Why should this affect me, other than the fact that two of my children are the same age as those who were lost? Other than the obvious devastation one feels when something horrifying transpires? Other than the unbearable sadness at the loss of innocents? One word.

Autism.

There have been rumours and speculation that the individual who destroyed twenty-seven lives is on the spectrum. Nothing concrete, but enough for the mainstream and social media to grasp in their hot little feeds and run with. I have seen comments on my friends’ posts about how “the shooter has autism and that’s why”. I watched Piers Morgan, on CNN, say that people with Asperger’s are “missing a piece of their brain” and can’t feel sympathy.  I have felt the bile rising in my throat for three days.

Everything I’ve worked for with my son is teetering on a fence now. This situation could go either way. People will come to their senses and understand that ASD is not the cause of a massacre, or they won’t, and I fear for what happens then.  I’m girding myself, because people have notoriously and stubbornly, as evidenced by our last election, refused to be sensible.

Why should this bother me? My child doesn’t have rage issues. My child would never do this. My child isn’t in danger.

I’m sure there are many parents out there tonight who thought the same things and were wrong.

I don’t know what the future holds for my child, or how his ASD is going to affect him in five or ten or twenty years.  I can only hope that with early intervention and constant, loving support, he’ll be a contributing member of society. A happy person with nothing more on his plate than he can handle, and the sense to reach out for help when he can’t.

What I do know is that all of a sudden, instead of telling people that my son has autism with a sense of pride (because I am damned proud of my son), I am defensive.  I feel the need to explain.  He’s high functioning.  He’s really empathetic and loving. He’s not that person.

I don’t want to be defensive about my son, and I don’t want him to ever feel defensive about himself.  Especially not because some other person who may or may not be on the spectrum had more than he could handle and made some seriously bad decisions. I want him to be as proud of himself as I am, always.

Someday I will tell him about the babies who were lost, and why.  And we will talk about it, and we will probably not be able to understand, ever. And I will continue to tell him that he is loved and supported, even if he’s angry.  Even if he’s angry with me.

Mental health support is vital. The village cannot survive without it. I’m doing my part.

Namaste.

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Vindication… and Obligation

Posted by on May 25, 2012 | 1 comment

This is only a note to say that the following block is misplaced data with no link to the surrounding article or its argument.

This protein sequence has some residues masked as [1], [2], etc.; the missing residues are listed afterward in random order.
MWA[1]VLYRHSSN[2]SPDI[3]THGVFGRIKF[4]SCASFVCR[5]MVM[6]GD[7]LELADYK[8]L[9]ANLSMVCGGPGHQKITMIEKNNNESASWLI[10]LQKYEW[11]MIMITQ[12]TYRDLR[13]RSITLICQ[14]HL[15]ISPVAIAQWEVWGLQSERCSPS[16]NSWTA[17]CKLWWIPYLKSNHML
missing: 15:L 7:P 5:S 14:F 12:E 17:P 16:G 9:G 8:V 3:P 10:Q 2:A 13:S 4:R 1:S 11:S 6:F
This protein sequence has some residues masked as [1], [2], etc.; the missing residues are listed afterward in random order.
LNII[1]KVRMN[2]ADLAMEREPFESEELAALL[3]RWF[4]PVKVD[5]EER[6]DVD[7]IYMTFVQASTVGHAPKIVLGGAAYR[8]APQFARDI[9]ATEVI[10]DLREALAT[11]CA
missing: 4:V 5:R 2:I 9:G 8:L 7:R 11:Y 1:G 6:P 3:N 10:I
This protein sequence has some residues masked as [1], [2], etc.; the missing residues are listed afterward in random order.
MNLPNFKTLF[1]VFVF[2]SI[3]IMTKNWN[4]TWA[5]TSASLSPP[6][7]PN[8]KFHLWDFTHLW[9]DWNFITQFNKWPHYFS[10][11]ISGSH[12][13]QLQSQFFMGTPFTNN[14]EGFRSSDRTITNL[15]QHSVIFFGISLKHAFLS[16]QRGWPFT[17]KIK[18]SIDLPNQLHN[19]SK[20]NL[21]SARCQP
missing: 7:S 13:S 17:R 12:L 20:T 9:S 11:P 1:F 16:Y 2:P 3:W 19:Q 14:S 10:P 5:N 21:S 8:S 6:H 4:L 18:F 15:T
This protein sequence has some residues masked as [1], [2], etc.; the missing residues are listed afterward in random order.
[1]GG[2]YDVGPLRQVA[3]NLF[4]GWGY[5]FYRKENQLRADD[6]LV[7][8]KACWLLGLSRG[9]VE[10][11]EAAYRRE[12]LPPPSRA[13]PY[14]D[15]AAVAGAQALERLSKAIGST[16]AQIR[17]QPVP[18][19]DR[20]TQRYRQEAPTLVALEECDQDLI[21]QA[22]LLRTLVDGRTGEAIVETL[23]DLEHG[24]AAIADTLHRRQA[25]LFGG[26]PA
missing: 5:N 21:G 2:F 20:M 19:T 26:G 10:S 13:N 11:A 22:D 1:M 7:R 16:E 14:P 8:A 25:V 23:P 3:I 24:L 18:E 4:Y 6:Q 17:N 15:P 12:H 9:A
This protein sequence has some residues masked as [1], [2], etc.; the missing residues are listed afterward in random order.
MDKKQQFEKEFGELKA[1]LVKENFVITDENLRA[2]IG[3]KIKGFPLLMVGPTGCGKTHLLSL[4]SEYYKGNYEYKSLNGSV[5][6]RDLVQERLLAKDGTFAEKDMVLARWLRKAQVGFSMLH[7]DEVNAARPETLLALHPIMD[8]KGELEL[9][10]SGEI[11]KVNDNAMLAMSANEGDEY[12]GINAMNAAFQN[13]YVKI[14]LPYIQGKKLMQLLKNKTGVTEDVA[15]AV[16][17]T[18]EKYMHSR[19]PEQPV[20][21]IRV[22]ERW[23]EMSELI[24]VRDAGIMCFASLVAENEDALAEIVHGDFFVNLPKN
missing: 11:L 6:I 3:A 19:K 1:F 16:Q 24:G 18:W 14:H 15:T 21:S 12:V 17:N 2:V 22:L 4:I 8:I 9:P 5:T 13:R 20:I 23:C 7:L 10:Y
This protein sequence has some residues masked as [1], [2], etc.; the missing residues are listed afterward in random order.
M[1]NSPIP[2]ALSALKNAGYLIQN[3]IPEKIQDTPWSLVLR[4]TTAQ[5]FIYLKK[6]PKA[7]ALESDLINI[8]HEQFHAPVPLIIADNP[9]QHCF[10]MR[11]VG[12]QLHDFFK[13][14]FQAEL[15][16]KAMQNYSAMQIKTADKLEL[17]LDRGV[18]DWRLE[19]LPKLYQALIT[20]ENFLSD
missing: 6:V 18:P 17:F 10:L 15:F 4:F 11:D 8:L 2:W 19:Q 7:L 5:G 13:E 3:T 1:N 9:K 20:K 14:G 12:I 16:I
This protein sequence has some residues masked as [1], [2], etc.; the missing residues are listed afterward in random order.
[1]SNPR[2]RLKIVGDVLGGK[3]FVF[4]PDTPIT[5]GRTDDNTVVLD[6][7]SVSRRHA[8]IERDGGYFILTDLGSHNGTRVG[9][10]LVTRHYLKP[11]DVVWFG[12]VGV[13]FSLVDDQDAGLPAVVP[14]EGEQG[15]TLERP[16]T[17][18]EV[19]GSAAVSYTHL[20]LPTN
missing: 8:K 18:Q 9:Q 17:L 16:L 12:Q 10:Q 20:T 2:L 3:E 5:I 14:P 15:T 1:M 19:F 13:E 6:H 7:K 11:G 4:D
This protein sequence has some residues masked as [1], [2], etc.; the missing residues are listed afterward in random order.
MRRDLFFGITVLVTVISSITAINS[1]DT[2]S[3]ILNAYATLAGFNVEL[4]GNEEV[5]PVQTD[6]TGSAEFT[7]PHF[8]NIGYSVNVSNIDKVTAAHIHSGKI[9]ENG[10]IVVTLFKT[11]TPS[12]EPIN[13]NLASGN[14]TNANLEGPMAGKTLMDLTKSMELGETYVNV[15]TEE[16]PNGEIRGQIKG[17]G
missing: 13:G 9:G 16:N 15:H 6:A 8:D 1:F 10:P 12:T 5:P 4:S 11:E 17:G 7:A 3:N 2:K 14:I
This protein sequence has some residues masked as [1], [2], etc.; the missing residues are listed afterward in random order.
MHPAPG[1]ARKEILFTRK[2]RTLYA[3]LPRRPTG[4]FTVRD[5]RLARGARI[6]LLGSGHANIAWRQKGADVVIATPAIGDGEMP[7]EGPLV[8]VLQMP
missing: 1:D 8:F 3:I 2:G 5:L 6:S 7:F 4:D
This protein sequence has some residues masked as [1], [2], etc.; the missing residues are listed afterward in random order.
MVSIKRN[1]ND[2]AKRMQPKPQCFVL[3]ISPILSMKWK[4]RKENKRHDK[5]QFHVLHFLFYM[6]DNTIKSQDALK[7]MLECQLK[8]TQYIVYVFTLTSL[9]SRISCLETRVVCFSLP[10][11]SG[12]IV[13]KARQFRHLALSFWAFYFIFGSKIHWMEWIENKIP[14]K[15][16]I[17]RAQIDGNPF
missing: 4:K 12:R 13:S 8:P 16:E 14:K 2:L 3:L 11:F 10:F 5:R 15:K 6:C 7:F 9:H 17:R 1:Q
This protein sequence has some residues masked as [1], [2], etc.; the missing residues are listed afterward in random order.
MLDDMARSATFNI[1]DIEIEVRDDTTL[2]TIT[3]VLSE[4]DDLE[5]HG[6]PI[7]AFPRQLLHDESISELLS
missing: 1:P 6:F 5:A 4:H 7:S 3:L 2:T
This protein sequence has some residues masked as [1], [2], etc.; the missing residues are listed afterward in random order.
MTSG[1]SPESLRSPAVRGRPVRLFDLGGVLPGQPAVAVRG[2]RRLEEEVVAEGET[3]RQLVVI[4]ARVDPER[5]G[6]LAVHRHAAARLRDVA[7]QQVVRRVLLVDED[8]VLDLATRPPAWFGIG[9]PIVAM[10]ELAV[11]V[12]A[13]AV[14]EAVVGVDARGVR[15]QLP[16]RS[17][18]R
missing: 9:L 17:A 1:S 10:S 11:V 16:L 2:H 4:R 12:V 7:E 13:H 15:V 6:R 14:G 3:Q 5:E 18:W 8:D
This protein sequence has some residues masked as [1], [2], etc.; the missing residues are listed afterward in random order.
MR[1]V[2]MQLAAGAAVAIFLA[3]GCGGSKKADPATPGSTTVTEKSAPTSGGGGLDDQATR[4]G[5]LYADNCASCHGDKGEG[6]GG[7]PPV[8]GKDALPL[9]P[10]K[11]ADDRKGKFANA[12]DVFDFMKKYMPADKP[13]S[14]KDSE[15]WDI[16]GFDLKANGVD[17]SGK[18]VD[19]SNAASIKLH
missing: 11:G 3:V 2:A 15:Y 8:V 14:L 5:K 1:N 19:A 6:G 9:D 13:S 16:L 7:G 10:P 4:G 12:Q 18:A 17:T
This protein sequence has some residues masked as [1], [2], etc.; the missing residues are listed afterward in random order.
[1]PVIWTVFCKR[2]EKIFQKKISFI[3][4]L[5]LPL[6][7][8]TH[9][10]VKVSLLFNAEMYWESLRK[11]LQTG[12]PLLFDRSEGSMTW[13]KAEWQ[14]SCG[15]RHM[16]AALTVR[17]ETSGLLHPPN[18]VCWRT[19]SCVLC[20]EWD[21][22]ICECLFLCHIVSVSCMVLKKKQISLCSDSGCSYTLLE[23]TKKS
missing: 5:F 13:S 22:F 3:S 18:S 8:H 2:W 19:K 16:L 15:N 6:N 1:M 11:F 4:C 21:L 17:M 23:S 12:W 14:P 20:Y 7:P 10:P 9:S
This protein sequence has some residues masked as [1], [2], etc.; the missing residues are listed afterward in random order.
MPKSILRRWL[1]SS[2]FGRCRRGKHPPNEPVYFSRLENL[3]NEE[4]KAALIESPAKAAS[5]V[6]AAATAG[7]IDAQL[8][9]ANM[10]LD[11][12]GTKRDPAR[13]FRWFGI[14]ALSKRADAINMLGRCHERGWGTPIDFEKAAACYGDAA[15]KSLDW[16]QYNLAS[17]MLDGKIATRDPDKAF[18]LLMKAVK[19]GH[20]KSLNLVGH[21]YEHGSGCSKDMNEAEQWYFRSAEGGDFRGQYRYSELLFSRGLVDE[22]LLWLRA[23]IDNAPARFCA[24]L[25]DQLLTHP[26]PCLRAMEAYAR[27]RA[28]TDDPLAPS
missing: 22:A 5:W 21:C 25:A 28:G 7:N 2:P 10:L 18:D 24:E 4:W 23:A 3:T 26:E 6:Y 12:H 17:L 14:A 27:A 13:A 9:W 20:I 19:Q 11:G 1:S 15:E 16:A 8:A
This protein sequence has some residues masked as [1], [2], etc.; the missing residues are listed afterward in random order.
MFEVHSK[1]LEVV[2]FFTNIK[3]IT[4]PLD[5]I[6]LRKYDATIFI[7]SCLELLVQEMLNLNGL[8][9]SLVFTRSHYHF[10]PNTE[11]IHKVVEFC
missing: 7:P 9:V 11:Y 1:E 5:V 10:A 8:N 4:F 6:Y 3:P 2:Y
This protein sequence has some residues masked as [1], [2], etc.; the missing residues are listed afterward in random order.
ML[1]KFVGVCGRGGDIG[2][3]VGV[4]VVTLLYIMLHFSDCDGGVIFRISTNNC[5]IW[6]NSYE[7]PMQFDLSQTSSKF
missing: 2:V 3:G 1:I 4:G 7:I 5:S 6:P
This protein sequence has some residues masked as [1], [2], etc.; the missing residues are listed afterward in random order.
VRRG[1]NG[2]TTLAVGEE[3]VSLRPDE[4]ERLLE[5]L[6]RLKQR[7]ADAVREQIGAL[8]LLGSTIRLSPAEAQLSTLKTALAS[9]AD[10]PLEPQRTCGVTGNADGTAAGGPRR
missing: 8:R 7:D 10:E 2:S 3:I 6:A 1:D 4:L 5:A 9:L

Vindication… and Obligation

It’s over.  Our long journey for a Canadian autism diagnosis has ended, and we are victorious.

So why am I so tired?

We went to our family diagnosis and funding meeting this week, girding ourselves for any outcome.  I wasn’t hiding my nerves well, so the wonderful doctor let us off the hook immediately.  Jack is on the spectrum, he has ASD.  We knew that, but there were no guarantees the team would agree.  Thankfully, they did, and now Jack is eligible for all the support that Canada and the British Columbian government have to offer.*

After she presented the official diagnosis, we met with a case worker who explained the funding process, and where to go now.  Unlike in California, where either the school district or the regional centers handled coordination of services, we will make most of the decisions ourselves.  It’s a bit confusing, but I’m glad we have a lot of experience in the autism world to guide us.

We sat in the car afterward, letting it all sink in.  I felt relief, I felt happiness… and I felt a weight bearing down on me.  My husband and I looked at each other.  We were both thinking the same thing.

Jack is special.  Jack has always gotten exactly what he’s needed, and then some.  But other children are special, too.  Our monumental task is over, but our – my – biggest job is just beginning.

Since Jack was diagnosed, before even, he has had the full support of everyone charged with his care.  We call him the “poster child for early intervention”, and it really is quite true.  Every step of the way, he’s had exactly the therapy he’s needed, the support he’s required, and the attention he’s deserved.  Here in BC, where his school has not yet received a penny for his support during the year and a half we’ve waited for his diagnosis, Jack has had a full-time special education assistant (SEA).**  Even though we have occasionally had to wait, Jack still prevails in the end.

I know many, many families in the autism community, and their stories are all different.  There are children who are lower functioning, there are children who are high functioning.  There are children with asperger’s, and children with PDD.  The spectrum is wide, and so are the services they’re receiving.  I would love to say every child is getting exactly what they need, but that simply isn’t true.